January 2014 C

courses should be available for those seeking to be captains,” said a captain in yachting more than 20 years. “At some point, 500- or 1600-ton, it would be a good idea for a ‘leadership endorsement’ to be desired or required for that level of credential.” We sought a way to identify leadership qualities so we asked captains Some believe good leaders are good teachers. Do you teach your crew? The majority – 65 percent – said they teach their crew everything, from life lessons to how to varnish. “The good communicator also listens and responds appropriately,” said a captain in yachting more than 30 years. “One can learn a lot from teaching.” The next largest group at about 17 percent focus on teaching the elements specific to the job at hand. Less than 10 percent teach more broad concepts such as how to get along in yachting. “To be a good teacher you must be willing to listen well to others and learn from them as well,” said the captain of a yacht 80-100 feet in yachting more than 20 years. “A good teacher must always be willing to say ‘I don’t know but I’ll help find the answer.’ Never bluff your way through.” About 5 percent said it depends on the position, noting they have more to teach the deck crew than

See LEADERSHIP, page C10

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If there are any problems with crew, don’t waste time addressing the problems. Never put off until tomorrow what can be done today. 1) Stay two steps ahead; 2) share the information, plans or vision; 3) teach the specific skills; 4) encourage, listen to, and seriously consider all feedback; 5) respect the individual, even when they slip up. l

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Lead by example. Compliment on a job well done. Keep criticism private and constructive. l

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Always be willing to do whatever you ask of a crew member. Lead by example. At the end of the day, we are all equal people just here for a short visit. Be kind and smile a lot. l

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Accept different approaches and outcomes, even sometimes less than perfection. In other words, be tolerant. l

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Praise as a group, but give meaningful criticism individually. A good leader must always balance praise and criticism. l

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Leadership is learned in class, acquired through mentoring and perfected with experience. l

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Good leadership takes time and a good leader must be willing to invest the time with crew. Treating everyone “the same” sounds good, but is the most unfair thing a good leader can do, because each of your crew has a different level of skills, a different level of work ethic, and their personal goals are seldom in perfect alignment with each other. A good leader adapts to each crew member’s individual traits, tailoring his approach to bring out the best in that particular crew member. l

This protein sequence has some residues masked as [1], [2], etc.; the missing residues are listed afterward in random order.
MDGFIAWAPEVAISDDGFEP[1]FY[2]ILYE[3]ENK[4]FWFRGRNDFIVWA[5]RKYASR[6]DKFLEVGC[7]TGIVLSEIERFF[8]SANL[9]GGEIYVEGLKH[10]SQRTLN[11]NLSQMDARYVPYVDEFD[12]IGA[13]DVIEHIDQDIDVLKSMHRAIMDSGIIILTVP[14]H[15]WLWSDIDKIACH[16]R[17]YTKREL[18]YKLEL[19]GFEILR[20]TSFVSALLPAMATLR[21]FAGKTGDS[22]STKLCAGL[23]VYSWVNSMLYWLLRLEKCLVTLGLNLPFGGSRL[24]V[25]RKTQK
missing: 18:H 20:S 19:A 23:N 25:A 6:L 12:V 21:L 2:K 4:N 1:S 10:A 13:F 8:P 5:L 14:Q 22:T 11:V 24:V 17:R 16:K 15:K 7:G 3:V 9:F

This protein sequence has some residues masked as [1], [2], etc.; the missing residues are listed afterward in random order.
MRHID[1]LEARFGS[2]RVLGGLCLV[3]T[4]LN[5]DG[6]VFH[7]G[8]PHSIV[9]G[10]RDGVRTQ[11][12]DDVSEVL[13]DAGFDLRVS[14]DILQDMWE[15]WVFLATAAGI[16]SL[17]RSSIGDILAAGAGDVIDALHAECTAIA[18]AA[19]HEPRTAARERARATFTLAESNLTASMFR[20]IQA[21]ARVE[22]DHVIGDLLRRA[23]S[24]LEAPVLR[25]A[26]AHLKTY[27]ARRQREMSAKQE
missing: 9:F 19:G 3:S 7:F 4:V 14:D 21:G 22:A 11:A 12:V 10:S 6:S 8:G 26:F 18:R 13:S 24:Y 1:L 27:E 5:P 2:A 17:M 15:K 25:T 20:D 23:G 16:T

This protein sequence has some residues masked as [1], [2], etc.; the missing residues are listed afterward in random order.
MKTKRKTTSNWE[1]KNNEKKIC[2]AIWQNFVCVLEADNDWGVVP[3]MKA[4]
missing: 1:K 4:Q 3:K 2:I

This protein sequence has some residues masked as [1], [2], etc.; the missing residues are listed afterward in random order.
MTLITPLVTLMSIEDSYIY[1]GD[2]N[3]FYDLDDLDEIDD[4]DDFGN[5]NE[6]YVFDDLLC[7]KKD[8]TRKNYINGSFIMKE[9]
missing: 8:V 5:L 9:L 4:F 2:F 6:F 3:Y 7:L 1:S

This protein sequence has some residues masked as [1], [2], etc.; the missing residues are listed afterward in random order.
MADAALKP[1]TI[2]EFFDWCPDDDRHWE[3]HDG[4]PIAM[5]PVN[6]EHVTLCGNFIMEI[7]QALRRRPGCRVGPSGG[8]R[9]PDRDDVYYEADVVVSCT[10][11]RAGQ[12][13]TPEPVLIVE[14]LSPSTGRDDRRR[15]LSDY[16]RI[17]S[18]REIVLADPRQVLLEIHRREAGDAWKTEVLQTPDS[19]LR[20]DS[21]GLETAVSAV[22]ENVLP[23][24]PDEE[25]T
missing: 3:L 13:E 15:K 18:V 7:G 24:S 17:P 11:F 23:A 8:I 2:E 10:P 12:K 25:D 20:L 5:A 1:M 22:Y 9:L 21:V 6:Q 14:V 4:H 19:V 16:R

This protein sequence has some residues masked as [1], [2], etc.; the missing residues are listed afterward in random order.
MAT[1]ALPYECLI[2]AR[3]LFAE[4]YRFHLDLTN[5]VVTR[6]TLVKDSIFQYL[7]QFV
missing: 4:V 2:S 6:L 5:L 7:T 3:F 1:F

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Stop the God complex and get back to the basics of being human.


C10 January 2014 TRITON SURVEY: Leadership

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Crew: Captains don’t teach crew what they need to do well LEADERSHIP, from page C9 the interior crew. And just 3 percent said they do very little actual teaching. Instead, they lead by example, teaching those crew who pay attention. “If I have to take my time to ‘teach’ a new hire, or explain any regular daily duties to them, they won’t make it to day 2,” said the captain of a yacht 80100 feet in yachting more than 30 years. When we asked crew Does your captain teach you?, the results were almost exactly the opposite. Half of crew said their captains did very little actual teaching. “He does not lead by example,” said the engineer of a yacht 100-120 feet in yachting less than three years. “He yells at us when things don’t go well so we plan and prepare with the goal of keeping him from flipping out,” said an engineer of a yacht 140-160 feet. The next largest group – 20 percent – noted that deck crew got more instruction than interior crew. Just 16 percent said their captains taught them anything he/she could. Ten percent said their captains teach skills specific to their jobs. Just 4 percent noted their captains taught them broader yachting skills. Another behavior of leaders is an ability to communicate, so we asked captains How do you communicate with your crew? The largest group – nearly half – said they conduct regular crew meetings. “It’s our responsibility as captains to bring up the next generation,” said the captain of a yacht 100-120 feet. “My experience when I was starting out in the industry was that most captains did not share the ‘magic’.” “Good, clear, understood communication cannot be emphasized enough,” said the captain of a yacht 100-120 feet in yachting more than